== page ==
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Tim, Tiger, the Tonys and Kobe: What a Father's Day for TV...
June 16, 2008  | By David Bianculli

From morning until midnight, broadcast TV yesterday provided one memorable, riveting Father's Day offering after another. Tim Russert, saluted on Meet the Press. Tiger Woods and Rocco Mediate, battling pain and age, respectively, at the U.S. Open. A series of great performances, and performers, at the Tony Awards. And then, finally, the end of Game 5 of the NBA Finals, with the Lakers holding onto a lead, for once, to force a Game 6.

What a day...

The Russert salute on Meet the Press, hosted warmly by Tom Brokaw, was very sweet, and often touching. If you wonder why such a fuss has been made over Russert's unexpected death, it's not only because of the sudden loss, and because Russert was such a good friend and adviser role model to so many. With his professionalism and dedication, he was one of the few TV news guys (or gals) left who embraced the old mold of serious, hard-working preparation, interrogation and analysis. You almost felt like his fellow journalists were mourning the death of quality TV journalism -- or, at least, one more piece of it.

As well they might.

But what got me the most yesterday, in the Russert salute, was the show's use of a previous Russert Father's Day signoff to end his program -- a signoff in which he saluted, quite lovingly, both his father and his only son. Personally as well as professionally, Russert had his priorities lined up just right, and leaves quite a legacy in both departments.


Then came golf, with Tiger Woods entering the final day of a major championship with a one-strike lead -- which he promptly lost after the first hole, and a shaky and painful start. Meanwhile, 45-year-old Rocco Mediate kept plugging, playing and smiling, and wound up in the clubhouse with the lead, waiting to see whether Tiger, who had regained and re-lost the lead over the course of the day (and the day of the course), could pull off one more miracle and catch up.

He did, on the last putt on the last green, forcing an 18-hole playoff that takes place today. ESPN covers the first nine holes (11:30 a.m. ET), and NBC takes over at 2 p.m. ET for the back nine. The best golfer in the world, nursing an ailing knee, versus a man who's never won a major, and who entered the Open as a qualifier, not even ranked in the Top 150 -- the stage is set for sports drama at its best, no matter what happens.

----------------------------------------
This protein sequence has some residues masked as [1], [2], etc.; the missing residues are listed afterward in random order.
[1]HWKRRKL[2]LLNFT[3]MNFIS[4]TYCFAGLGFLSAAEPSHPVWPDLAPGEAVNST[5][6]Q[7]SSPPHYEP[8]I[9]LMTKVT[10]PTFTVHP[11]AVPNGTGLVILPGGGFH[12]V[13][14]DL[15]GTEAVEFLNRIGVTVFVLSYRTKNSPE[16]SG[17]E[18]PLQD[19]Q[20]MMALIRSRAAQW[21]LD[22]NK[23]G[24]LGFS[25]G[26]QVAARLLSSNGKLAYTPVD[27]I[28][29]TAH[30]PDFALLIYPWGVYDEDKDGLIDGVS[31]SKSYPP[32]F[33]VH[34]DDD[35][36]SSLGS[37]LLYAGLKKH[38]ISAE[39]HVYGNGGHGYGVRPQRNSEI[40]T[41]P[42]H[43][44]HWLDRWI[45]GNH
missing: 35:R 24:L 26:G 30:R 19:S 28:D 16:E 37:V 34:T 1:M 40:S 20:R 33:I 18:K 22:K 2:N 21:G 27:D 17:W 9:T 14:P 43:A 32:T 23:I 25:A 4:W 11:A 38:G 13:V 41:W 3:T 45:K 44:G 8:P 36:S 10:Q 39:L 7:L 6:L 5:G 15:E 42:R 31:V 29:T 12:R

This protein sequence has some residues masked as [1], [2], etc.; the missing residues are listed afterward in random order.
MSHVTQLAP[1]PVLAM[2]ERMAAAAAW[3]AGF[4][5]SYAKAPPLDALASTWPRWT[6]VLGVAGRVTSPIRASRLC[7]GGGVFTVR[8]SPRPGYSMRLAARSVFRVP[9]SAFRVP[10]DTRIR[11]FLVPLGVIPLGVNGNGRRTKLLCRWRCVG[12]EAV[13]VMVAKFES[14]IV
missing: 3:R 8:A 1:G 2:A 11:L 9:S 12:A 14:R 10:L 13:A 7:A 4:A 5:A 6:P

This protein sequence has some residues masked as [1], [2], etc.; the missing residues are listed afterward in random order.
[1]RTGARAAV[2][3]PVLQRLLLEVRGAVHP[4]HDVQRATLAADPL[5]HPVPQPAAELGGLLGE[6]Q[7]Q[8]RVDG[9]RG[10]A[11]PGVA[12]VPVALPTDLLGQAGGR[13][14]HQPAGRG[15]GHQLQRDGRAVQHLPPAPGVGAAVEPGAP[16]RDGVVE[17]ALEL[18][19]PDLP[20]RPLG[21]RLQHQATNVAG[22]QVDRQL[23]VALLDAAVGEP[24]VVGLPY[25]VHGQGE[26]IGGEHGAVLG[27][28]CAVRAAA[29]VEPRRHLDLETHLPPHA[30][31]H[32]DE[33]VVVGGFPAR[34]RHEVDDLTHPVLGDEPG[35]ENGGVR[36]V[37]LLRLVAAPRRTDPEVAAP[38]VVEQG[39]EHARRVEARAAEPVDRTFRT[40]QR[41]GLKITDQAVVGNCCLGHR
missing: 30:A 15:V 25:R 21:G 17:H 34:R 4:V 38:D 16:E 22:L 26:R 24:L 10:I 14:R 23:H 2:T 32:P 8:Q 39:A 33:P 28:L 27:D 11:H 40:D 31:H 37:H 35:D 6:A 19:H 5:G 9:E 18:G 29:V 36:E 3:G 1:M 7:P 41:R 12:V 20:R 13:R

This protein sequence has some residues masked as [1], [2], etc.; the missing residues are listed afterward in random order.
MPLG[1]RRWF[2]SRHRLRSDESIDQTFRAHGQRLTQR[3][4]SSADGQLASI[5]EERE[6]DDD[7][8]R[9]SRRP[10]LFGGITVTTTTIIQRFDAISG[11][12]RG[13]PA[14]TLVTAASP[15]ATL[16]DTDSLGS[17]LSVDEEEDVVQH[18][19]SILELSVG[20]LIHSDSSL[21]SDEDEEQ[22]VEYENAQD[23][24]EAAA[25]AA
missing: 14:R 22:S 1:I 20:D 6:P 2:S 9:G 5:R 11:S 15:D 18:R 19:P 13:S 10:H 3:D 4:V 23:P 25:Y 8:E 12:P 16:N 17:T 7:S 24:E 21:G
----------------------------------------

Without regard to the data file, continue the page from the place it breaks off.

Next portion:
While Tiger and Rocco were still battling it out, the Tonys began on CBS -- and began with the breathtaking opening number from The Lion King. Other performance highlights last night included a reunion of the original cast from Rent, numbers from Sunday in the Park with George and South Pacific, a rousing performance by Stew and company from Passing Strange, and Patti LuPone singing "Everything's Coming Up Roses" from Gypsy -- earning a boisterous standing ovation then, and a Tony soon afterward. It was nice, joked the woman who had last won for Evita in 1980, to pick up one of these awards "every 30 years or so."

And while singers were singing and golfers were golfing, basketball players were shooting and fouling, as the Los Angeles Lakers held off another fourth-quarter surge by the Boston Celtics to win Game 5, avoid losing the 2008 NBA Finals, and send the tournament back to Boston on Tuesday. The Celtics were going for the tying basket in the final minutes when Kobe Bryant forced a turnover and slam-dunked an emphatic winner.

At the end of that game, having spent so many hours keeping at least one eye on so many captivating TV events, I was exhausted -- but, as happens too seldom these days, impressed by what broadcast TV can do what it tries. NBC's Russert and golf, CBS's Tonys, ABC's basketball: There was something wonderful for everybody, and, yesterday, everything seemed wonderful to me.

So today, watch the U.S. Open playoff. And if you get a chance, please listen to today's Fresh Air with Terry Gross. I'm the guest host, and interview Kelli O'Hara from South Pacific (which won for Best Musical Revival last night, among several other Tonys) and Jenji Kohan, creator of Showtime's Weeds, which returns for its fourth season tonight. I'll also, wearing my TV critic's hat, offer a tribute to Russert.

So little time, so much to watch...




Scott said:

I certainly don't celebrate his passing, but for the past twelve years I have found Meet the Press thoroughly unwatchable. For a show that is supposed to feature the leaders of national and foreign affairs, it never seems to change. Maybe the show is simply reflecting the calcitrant nature of our political system.

From the transition from the Clinton to the Bush andministrations, there was a significant change in tone, however. For years, Russert seemed to pursue an unflinching vendetta against the Clintons. Week after week, we were treated to Whitewater, Kenneth Starr and Monica Lewinsky (in absentia).

You would have thought that Russert would turn his supposedly critical eye to the Bush administrations' questionable justification for and botched execution of the US invasions of Iraq and Afghanistan. Unfortunately, Russert's most memorable contributions to coverage of the Bush administration will probably be those shamelessly softball one-on-one interviews that he did with the president.

Comment posted on June 17, 2008 9:47 AM

GiorgioNYC said:

Got to agree with the poster. Russert's premature death is very sad for those who loved him. But that doesn't make him a great journalist. To the poster's comments re throwing softballs at Bush -- Russert did the same with the unspeakable Cheney.

Comment posted on June 18, 2008 8:57 PM

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